Even though it rarely crosses our mind, there is always someone listening to what we are saying. Words are not just meaningless sounds but were created to communicate and, most importantly, to relay God's thoughts. They contain the power to influence and persuade the listener, which means those who speak are being held accountable for their intentions. Words that are presented from a negative attitude can cause much damage, while words spoken from a heavenly influence are filled with life and can bring hope, faith and encouragement.
A wonderful reminder about how we are to guard our communication is recorded in Philippians 4:8, "Finally brethren, whatsoever things are true, whatsoever things are honest, whatsoever things are just, whatsoever things are pure, whatsoever things are lovely, whatsoever things are of good report; if there be any virtue, and if there be any praise, think on these things." We have all been affected by words and realize they had some type of impact on who we are today.
God's Word gives us instructions and insight about the power of words and how critical it is to be careful and watch what we say. In the third chapter of James, we read about the potential dangers of the tongue. It talks about how we can put bits in the mouths of horses and use a rudder on a ship as a way to manage direction, but controlling the tongue must be disciplined from within.
Verses 7 and 8 say, "For every kind of beast, and of birds, and serpents, and of creatures in the sea is tamed and has been tamed of mankind; but the tongue can no man tame; it is an unruly evil, full of deadly poison." The tongue is a little member of our body, but how quickly it can stir up much trouble. Many lives have been ruined by allowing their hateful and foolish thoughts to be released. This passage continues to identify the tongue as a "world of iniquity" and like a spark that can ignite a raging fire.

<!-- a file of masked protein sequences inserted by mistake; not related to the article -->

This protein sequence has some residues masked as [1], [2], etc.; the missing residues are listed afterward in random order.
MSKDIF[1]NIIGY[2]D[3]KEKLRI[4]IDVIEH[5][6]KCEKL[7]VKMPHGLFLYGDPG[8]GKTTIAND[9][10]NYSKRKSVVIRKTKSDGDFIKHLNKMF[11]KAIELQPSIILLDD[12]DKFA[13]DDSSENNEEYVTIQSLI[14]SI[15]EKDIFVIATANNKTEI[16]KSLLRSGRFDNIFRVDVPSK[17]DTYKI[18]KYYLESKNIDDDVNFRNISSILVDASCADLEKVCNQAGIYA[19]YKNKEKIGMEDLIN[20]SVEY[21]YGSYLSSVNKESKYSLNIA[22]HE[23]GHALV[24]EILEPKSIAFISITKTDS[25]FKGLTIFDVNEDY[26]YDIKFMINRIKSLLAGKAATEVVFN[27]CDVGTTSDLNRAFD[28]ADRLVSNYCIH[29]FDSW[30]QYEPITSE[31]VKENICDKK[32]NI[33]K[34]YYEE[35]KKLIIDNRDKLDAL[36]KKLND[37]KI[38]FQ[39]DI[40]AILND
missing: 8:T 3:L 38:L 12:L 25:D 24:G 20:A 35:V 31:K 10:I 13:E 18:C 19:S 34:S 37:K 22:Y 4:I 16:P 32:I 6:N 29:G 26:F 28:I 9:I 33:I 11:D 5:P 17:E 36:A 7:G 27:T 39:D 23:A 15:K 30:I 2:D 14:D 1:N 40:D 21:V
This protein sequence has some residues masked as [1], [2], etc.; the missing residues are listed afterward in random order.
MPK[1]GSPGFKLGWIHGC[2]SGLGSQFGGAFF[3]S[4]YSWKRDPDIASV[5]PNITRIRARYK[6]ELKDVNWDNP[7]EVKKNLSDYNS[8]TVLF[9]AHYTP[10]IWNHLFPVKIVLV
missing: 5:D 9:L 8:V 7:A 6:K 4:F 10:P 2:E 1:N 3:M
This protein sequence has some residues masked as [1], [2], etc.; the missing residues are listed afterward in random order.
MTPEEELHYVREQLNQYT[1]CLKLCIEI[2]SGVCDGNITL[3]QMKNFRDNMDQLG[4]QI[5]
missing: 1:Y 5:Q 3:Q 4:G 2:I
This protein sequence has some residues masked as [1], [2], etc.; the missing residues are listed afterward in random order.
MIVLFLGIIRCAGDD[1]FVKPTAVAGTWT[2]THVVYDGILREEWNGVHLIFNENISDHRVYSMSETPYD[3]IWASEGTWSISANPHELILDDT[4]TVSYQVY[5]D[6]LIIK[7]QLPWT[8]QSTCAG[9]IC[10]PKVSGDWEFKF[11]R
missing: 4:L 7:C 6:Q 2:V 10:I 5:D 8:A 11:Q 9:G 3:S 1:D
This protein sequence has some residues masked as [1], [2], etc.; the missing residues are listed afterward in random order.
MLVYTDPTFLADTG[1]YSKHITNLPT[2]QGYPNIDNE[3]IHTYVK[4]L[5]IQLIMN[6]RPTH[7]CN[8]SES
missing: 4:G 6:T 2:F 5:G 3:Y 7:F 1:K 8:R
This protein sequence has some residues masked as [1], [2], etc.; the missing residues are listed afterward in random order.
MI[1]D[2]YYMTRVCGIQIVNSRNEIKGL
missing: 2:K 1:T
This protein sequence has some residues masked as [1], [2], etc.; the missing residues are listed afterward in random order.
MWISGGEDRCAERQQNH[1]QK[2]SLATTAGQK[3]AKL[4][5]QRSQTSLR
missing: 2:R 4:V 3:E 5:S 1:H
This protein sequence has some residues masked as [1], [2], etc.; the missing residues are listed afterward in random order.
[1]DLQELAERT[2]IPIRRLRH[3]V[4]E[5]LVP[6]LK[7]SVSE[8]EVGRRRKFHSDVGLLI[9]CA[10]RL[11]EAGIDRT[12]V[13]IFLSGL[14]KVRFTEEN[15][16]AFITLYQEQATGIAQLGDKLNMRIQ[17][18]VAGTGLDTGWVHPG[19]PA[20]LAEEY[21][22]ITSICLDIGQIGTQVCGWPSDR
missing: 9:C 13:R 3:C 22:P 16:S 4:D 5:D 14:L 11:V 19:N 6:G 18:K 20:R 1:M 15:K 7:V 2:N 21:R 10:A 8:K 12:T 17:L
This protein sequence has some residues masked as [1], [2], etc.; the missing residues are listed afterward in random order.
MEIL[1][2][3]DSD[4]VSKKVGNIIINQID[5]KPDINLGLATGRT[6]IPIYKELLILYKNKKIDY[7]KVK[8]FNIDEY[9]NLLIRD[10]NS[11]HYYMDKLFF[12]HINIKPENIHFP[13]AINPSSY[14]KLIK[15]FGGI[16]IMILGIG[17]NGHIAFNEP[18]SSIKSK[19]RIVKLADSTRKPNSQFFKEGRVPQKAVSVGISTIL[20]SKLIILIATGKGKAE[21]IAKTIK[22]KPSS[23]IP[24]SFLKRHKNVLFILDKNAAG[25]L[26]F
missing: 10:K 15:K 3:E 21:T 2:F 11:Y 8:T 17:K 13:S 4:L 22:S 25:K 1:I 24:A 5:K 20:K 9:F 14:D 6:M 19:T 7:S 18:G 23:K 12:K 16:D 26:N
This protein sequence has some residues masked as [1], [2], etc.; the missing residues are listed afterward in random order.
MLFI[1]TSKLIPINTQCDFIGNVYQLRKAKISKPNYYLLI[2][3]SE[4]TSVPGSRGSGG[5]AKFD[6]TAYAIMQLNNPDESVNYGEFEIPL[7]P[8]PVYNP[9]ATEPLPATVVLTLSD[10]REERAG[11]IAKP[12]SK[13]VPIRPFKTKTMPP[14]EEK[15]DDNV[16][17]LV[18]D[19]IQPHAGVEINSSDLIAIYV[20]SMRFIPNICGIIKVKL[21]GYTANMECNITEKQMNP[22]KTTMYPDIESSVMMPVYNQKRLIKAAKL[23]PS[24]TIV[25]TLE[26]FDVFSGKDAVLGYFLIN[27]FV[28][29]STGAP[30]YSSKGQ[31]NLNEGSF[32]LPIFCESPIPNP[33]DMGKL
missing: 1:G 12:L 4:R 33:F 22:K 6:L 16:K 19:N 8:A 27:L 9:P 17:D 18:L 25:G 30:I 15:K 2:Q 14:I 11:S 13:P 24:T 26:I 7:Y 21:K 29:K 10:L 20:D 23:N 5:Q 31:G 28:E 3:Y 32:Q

For those who know God, our words can be filtered through a humble awareness of our weakness and a passionate desire to walk in God's character.
Have you ever heard the old saying, "It's better to remain silent and be thought a fool than to speak and remove all doubt?" This is probably a paraphrase from Proverbs 17:28 that says, "Even a fool when he holds his peace is counted as wise and he that closes his lips is esteemed a man of understanding."
Another old expression is, "Our mind is a garden, our thoughts are our seeds, we can grow flowers, or we can grow weeds." When it comes to speaking, a good servant not only desires to eliminate judgmental opinions and negative conversations but has a passion to obey and relay what God is saying. I heard a true story the other day, and it convicts me to consider that people are watching and listening and how important it is to respond when God calls.
A young high school student attended a church camp over the summer and accepted Christ as his Savior. When classes started back in the fall, he really wanted to be a faithful Christian and was excited to tell others about his spiritual experience. He was a member of the football team, and right before the game he sensed that God wanted him to share his testimony in front of everyone now. Naturally, he was a little embarrassed and nervously buckled under the pressure.
The team went out and won the game, and as they returned to the locker room, hooping and hollering, he was again feeling a strong urgency to witness about how Jesus had forgiven and saved him. He privately asked the coach if he could say something and through the noise and chaos the coach shouted, "Everyone be quiet for a minute!" The boy stood up on one of the benches and told his story about how he had surrendered his life to Jesus.
When he finished, the team went back to their wild celebrating. Twenty years later, he received a phone call from one of the boys who was on that team. The man had always remembered that night and said those words had played a huge part in him becoming a Christian. He just wanted to call and say that we never know who is listening and how grateful he was for a young boy's obedience.
William F. Holland Jr. is a minister and chaplain based in Nicholasville, Kentucky. Read more at billyhollandministries.com.